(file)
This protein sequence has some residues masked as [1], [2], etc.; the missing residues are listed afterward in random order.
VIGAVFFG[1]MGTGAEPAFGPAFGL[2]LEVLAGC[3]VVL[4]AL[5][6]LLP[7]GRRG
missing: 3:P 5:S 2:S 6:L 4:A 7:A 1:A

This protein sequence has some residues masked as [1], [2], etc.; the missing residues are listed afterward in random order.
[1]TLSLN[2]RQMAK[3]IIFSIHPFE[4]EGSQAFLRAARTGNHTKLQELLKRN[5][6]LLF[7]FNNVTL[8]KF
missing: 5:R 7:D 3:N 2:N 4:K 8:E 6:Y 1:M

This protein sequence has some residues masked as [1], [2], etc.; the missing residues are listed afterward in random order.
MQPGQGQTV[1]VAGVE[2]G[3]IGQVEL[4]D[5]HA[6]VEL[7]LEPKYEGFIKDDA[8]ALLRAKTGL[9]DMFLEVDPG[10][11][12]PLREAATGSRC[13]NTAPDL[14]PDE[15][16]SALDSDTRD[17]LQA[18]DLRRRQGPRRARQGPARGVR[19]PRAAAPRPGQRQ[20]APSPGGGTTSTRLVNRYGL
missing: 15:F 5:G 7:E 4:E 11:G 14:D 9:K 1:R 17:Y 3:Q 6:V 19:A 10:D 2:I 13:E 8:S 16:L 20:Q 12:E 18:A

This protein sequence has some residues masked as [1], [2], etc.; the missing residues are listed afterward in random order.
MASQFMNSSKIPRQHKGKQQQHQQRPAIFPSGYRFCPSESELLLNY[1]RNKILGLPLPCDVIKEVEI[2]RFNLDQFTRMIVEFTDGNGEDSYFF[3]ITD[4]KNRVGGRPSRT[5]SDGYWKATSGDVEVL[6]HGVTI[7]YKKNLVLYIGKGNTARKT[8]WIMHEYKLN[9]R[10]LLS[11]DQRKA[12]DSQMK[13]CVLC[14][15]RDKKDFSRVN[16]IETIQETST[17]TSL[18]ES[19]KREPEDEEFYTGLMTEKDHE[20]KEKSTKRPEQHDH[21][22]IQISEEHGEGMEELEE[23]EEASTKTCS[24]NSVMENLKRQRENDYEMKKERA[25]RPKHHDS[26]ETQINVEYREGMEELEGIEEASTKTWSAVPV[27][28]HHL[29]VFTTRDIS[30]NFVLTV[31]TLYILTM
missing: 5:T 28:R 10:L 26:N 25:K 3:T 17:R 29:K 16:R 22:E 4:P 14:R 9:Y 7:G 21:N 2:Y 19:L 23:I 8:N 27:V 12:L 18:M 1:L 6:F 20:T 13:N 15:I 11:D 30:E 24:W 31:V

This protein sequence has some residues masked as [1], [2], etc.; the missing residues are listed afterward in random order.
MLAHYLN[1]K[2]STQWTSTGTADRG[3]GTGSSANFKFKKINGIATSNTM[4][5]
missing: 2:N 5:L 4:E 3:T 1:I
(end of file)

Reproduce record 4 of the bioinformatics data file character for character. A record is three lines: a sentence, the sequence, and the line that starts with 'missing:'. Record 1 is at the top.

This protein sequence has some residues masked as [1], [2], etc.; the missing residues are listed afterward in random order.
MASQFMNSSKIPRQHKGKQQQHQQRPAIFPSGYRFCPSESELLLNY[1]RNKILGLPLPCDVIKEVEI[2]RFNLDQFTRMIVEFTDGNGEDSYFF[3]ITD[4]KNRVGGRPSRT[5]SDGYWKATSGDVEVL[6]HGVTI[7]YKKNLVLYIGKGNTARKT[8]WIMHEYKLN[9]R[10]LLS[11]DQRKA[12]DSQMK[13]CVLC[14][15]RDKKDFSRVN[16]IETIQETST[17]TSL[18]ES[19]KREPEDEEFYTGLMTEKDHE[20]KEKSTKRPEQHDH[21][22]IQISEEHGEGMEELEE[23]EEASTKTCS[24]NSVMENLKRQRENDYEMKKERA[25]RPKHHDS[26]ETQINVEYREGMEELEGIEEASTKTWSAVPV[27][28]HHL[29]VFTTRDIS[30]NFVLTV[31]TLYILTM
missing: 5:T 28:R 10:L 26:N 25:K 3:T 17:R 29:K 16:R 22:E 4:P 14:R 9:Y 7:G 21:N 2:Y 19:L 23:I 8:N 27:V 12:L 18:M 1:L 6:F 20:T 13:N 15:I 11:D 30:E 24:W 31:V